Reconstructive Memory

Ella Middlemiss
Mind Map by Ella Middlemiss, updated more than 1 year ago
Ella Middlemiss
Created by Ella Middlemiss over 4 years ago


Includes theory of schemas and Bartlett's war of the ghosts experiment

Resource summary

Reconstructive Memory
  1. Theory
    1. Bartlett argued that memory is determined not only by the information actually present, but also by the relevant past knowledge the person possesses.
      1. Suggested that recall is subject to personal interpretation dependent on our learnt or cultural norms and values, and the way we make sense of our world
        1. Many people believe memory works like a videotape. However this isn't true.
          1. We don't store information exactly as it is presented to us.
            1. People extract information from the gist or underlying meaning.
            2. People store information in the way that makes the most sense to them.
              1. We make sense of information by trying to fit it into schemas, which are away of organising information.
            3. Schemas
              1. Schemas: an organised package of information that stores our knowledge about the world.
                1. We each have many schemas, one for each aspect of our lives.
                  1. Each mental schema contains the stereotypes and expectations we have acquired during out lives.
                  2. Schemas are involved in trying to reconstruct what we have heard, read or seen.
                    1. Therefore schemas provide one of the main ways in which memory is organised.
                    2. Schemas are capable of distorting unfamiliar or unconciously 'unacceptable' information in order to fit in with our existing knowledge or schemas.
                      1. Can result in unreliable eyewitness testimony.
                      2. Reconstruction is an active process, we automatically, unconciously fill in these memory gaps.
                      3. Bartlett (1932) War of the Ghosts
                        1. Aim
                          1. To investigate how memory of a story is affected by previous knowledge
                            1. He wanted to see if cultural background and unfamiliarity with a text would lead to distortion of memory when recalled
                              1. Hypothesis: Memory is reconstructive and people will store and retrieve information according to expectations from cultural schemas
                              2. Procedure
                                1. Serial reproduction (ppts hear a story) and are told to reproduce it after a short time and then do it again over a period of days/weeks/years.
                                  1. He told them 'War of the Ghosts' a story filled with unknown names and concepts to the British ppts.
                                  2. Findings
                                    1. Ppts distorted the story through recall. 3 patterns found.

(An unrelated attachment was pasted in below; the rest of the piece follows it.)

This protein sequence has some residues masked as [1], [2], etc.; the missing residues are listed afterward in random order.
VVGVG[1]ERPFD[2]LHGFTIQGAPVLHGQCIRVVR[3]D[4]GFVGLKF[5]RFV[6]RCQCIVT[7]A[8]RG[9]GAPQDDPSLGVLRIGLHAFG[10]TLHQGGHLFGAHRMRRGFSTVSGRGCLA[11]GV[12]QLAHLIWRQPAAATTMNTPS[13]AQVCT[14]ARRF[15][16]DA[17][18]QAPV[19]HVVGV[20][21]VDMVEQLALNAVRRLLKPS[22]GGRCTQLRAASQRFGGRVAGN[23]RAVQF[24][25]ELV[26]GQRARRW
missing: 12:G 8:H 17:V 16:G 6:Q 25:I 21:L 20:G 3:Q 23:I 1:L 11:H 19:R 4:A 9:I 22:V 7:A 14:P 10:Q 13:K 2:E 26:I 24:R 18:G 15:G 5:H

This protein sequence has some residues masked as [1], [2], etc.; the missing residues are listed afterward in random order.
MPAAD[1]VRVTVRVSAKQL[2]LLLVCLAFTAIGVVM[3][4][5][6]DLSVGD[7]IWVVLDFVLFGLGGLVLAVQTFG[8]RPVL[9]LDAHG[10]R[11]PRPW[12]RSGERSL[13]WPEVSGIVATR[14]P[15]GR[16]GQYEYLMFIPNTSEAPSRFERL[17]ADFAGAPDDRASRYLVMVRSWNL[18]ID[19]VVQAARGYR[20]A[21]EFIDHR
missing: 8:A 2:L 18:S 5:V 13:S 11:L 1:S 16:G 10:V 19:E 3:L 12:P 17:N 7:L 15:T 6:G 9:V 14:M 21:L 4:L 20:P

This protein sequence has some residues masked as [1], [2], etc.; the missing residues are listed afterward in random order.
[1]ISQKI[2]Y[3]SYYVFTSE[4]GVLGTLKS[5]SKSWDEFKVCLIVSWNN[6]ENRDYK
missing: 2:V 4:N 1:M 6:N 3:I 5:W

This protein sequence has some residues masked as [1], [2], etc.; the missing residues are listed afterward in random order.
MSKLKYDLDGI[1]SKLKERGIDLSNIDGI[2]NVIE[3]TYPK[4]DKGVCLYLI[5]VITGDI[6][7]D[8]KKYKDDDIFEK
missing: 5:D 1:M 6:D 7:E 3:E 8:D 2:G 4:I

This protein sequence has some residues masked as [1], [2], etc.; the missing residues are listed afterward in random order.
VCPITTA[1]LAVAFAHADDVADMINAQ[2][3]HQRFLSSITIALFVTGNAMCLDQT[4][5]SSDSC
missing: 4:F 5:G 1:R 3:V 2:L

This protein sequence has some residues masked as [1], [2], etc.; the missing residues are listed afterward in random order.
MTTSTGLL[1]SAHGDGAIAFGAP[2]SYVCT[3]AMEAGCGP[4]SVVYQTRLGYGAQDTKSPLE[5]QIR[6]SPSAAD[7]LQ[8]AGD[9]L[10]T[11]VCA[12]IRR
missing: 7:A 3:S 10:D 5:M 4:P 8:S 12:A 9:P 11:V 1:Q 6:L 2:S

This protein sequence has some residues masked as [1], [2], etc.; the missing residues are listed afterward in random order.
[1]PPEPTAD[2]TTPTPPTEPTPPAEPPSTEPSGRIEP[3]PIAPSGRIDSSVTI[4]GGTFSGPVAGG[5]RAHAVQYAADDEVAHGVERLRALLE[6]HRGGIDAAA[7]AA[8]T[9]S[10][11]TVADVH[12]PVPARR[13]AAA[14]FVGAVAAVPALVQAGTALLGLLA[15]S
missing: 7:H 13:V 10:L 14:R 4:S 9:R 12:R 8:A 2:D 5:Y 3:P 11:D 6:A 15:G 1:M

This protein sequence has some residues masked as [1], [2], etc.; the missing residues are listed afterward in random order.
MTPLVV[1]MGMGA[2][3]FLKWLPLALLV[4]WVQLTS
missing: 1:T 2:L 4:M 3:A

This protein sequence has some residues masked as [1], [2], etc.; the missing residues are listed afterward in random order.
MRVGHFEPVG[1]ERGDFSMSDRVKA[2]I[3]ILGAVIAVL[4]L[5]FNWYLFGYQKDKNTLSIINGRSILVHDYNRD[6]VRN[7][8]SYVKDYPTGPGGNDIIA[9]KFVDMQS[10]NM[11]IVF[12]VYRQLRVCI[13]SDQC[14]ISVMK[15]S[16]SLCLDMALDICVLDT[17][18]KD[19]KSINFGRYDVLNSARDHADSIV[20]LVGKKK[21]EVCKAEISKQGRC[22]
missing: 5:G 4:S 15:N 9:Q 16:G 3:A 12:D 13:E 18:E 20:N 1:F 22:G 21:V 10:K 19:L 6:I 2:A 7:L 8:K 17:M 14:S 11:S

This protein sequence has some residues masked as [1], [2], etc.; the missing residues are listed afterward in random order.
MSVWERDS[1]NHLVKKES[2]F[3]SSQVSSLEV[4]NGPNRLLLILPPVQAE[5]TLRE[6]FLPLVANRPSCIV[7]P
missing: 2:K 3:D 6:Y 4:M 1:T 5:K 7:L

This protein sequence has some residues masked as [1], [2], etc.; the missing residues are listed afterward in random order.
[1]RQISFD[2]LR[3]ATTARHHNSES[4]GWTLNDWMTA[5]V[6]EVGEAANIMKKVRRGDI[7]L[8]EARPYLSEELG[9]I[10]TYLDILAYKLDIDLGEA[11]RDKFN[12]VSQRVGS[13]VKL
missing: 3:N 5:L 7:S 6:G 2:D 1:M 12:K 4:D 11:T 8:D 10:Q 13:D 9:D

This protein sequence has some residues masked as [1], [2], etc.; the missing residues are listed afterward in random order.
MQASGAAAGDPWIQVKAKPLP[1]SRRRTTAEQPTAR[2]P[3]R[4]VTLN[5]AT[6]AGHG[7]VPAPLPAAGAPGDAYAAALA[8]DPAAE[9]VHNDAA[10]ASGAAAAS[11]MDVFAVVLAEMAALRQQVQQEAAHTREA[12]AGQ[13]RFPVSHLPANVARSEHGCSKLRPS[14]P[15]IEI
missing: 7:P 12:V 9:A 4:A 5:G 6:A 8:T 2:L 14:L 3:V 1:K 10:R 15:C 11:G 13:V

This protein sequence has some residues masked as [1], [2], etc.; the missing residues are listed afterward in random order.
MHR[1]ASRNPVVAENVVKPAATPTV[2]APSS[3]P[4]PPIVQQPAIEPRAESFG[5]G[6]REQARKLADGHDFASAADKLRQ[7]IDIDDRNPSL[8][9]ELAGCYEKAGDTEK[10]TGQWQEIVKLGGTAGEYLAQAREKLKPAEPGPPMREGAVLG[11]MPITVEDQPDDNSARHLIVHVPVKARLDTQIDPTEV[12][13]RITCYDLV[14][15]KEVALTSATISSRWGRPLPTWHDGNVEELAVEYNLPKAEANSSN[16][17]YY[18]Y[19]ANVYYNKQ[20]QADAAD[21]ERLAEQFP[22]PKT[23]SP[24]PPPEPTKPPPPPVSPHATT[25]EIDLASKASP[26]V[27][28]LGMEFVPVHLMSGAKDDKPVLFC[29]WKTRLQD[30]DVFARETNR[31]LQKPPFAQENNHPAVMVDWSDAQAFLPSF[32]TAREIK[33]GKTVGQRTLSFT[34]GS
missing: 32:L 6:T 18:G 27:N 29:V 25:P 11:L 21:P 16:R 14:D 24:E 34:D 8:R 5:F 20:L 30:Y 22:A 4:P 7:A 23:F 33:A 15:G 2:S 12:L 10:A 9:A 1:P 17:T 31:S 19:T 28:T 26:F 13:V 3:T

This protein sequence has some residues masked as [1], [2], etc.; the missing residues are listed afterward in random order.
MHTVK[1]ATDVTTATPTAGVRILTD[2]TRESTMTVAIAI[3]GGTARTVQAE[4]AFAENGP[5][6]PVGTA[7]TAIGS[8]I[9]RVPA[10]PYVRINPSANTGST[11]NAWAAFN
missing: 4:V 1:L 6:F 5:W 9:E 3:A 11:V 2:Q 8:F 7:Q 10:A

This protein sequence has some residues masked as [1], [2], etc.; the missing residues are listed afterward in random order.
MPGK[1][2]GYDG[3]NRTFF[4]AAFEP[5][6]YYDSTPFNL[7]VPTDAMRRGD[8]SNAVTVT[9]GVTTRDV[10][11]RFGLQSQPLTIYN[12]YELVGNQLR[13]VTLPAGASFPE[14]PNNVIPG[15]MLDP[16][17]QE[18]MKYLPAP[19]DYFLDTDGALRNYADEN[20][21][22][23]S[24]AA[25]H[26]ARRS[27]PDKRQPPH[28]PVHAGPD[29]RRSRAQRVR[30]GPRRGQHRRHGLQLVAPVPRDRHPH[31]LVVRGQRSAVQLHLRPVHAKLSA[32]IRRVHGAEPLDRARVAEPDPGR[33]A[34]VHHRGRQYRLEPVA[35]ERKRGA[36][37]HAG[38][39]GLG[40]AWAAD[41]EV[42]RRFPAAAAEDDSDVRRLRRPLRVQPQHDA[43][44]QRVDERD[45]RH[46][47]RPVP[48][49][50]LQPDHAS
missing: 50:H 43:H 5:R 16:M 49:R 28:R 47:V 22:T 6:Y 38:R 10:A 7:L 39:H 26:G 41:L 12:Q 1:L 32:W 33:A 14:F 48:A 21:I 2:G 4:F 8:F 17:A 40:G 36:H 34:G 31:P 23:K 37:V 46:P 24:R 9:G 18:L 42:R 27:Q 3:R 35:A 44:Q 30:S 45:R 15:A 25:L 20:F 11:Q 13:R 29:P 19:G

1. Assimilation - the story got more consistent with the ppts own cultural expectations.
                                        1. Levelling - the story became shorter as ppts cut out irrelevant information.
                                          1. Sharpening - ppts changed the order of the story to make sense of it.
                                        2. Conclusion
                                          1. Remembering is an active process where information is retrieved and changed to fit into existing schemas.
                                            1. This is done to create meaning in the incoming data
                                            2. Humans constantly search for meaning
                                              1. From this research, Bartlett formulated the theory of reconstructive memory.
                                              2. Evaluation
                                                1. Weaknesses
                                                  1. Ppts didn't receive standardised instructions and some of the memory distortions may be due to ppts guessing (demand characteristics)
                                                    1. The theory describes memory as being reconstructive but doesn't describe the process - reductionist.
                                                      1. It's unclear how schemas are acquired and how people choose between schemas - reductionist.
                                                      2. Strengths
                                                        1. Allport & Postman (1947): when asked to recall details of the picture opposite, ppts tended to report that it was the black man who was holding the razor - schemas of racial stereotypes influenced their memory.
                                                          1. Brewer & Treyens (1981): ppts were taken into a university student office and left for 35 seconds before being taken into another room.
                                                            1. They were asked to remember as much as they could from the room. Ppts recalled things of a typical office. They didn't recall the wine and picnic basket in the office
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